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Tortoise Bladder Stones

Bladder stones are a common problem in many species of tortoise.

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Bladder stones are a common problem in many species of tortoise. I estimate that approximately 10 percent of all tortoises seen at my hospital have bladder stones. These are usually found during routine examinations, or during a physical examination on animals presented for other problems, where the owner didn’t know that their tortoise had a stone.

There are no typical signs associated with bladder stones. A tortoise with a bladder stone can act totally normal or it may be near death. Rear leg paralysis or weakness, constipation, runny noses, egg-binding and lack of appetite are just a few signs.


The stones can be caused by a number of factors. The two most common are improper diet and dehydration. Tortoises are vegetarians. Like other animals, their diet should consist of protein, carbohydrates and fats. However, the dietary protein and fats should be of plant origin, not animal origin. Their systems are not equipped to handle large amounts of animal-based nutrients (such as dog food – a commonly fed diet that is very bad for tortoises and other herbivorous reptiles, such as iguanas).

Bladder stones can cause internal complications
This desert tortoise has a large bladder stone in the left lobe of the bladder (visible on the right side of the photo). The stone is pinching off the intestine, causing constipation.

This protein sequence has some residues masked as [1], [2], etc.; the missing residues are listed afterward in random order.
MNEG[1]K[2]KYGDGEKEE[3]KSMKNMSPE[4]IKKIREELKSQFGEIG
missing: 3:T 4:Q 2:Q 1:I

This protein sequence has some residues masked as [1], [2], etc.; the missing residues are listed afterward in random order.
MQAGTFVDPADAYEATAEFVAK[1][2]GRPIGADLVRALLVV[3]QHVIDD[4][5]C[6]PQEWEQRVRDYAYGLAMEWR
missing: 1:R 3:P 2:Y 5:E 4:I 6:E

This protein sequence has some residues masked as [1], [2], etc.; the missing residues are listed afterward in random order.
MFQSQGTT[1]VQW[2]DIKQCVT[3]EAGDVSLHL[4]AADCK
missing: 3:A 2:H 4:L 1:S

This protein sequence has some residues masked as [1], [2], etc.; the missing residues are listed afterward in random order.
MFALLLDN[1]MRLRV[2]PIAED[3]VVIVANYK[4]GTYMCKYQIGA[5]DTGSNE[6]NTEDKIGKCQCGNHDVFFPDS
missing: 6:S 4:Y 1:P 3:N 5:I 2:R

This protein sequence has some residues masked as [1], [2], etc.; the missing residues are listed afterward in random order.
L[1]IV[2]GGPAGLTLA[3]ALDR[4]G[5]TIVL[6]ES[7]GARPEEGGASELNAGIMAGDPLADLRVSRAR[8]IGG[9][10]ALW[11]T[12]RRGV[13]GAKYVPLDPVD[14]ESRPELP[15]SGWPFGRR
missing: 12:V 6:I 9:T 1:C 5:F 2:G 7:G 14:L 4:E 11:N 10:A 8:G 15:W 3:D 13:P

You have probably noticed that when your tortoise defecates and urinates it produces a pasty white substance. This is called urates, which is the end product of protein digestion in reptiles. If that substance gets produced in excess it can crystallize within the tortoise’s urinary system and form a stone.

If a tortoise becomes dehydrated, which can happen in captivity from either not being offered water or being offered food with a low water content, these urates can also crystallize within the body and lead to bladder stone production.

A stone the size of the one that you describe in your tortoise is very large and has probably been there for a long time. I think all stones should be removed, as they will not go away and will only get bigger.

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Think of it this way: If you put a bowling ball and a wine glass in a hard-sided suitcase, and then let a gorilla toss it around, what do you think would happen to the bowling ball and the wine glass? The bladder stone is like the bowling ball, and the tortoise’s inner organs (kidneys, liver, etc.) are like the wine glass.

Bladder stones, if left untreated, can kill a tortoise. When caught early, bladder stones are easily removed and the patient does extremely well. (See sidebar below for a brief summary of a research paper on tortoise bladder stones.) Good luck and have this problem taken care of soon.

Oh, one more thing. In regard to the stones seen in wild tortoises: It is true that they do get them, but they are often found in dead animals.